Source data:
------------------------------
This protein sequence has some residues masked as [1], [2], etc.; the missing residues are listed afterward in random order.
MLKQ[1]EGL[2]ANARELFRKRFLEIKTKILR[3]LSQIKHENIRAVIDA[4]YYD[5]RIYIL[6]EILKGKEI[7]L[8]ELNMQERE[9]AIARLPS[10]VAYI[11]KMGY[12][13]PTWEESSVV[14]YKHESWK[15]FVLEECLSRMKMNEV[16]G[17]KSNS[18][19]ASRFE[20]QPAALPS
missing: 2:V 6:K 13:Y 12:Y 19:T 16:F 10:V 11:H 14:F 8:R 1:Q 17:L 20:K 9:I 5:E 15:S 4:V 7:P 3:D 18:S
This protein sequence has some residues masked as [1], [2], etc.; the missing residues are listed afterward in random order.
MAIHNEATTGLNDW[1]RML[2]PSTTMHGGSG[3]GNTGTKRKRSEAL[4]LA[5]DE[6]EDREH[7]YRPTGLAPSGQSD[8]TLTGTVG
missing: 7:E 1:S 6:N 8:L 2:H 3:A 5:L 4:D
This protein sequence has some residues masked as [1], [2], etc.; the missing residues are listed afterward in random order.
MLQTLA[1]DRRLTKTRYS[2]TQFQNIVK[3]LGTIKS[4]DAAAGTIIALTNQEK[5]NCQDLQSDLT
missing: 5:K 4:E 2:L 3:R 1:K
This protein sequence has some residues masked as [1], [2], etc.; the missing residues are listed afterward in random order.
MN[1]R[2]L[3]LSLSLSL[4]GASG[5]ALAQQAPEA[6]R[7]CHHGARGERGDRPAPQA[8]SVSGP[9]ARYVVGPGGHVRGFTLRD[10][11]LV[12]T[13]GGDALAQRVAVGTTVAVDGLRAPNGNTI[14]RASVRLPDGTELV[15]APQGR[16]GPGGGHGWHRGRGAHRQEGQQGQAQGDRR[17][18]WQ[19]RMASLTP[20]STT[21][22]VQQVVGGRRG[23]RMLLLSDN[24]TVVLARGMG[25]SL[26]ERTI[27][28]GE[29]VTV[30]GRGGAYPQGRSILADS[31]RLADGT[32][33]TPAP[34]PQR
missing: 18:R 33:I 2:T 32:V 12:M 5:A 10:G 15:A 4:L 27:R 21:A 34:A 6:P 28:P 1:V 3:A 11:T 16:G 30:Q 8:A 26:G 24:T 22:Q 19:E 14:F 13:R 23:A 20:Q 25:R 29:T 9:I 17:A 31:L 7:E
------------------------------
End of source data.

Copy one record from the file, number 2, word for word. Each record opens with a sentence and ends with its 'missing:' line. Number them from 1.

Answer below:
This protein sequence has some residues masked as [1], [2], etc.; the missing residues are listed afterward in random order.
MAIHNEATTGLNDW[1]RML[2]PSTTMHGGSG[3]GNTGTKRKRSEAL[4]LA[5]DE[6]EDREH[7]YRPTGLAPSGQSD[8]TLTGTVG
missing: 7:E 1:S 6:N 8:L 2:H 3:A 5:L 4:D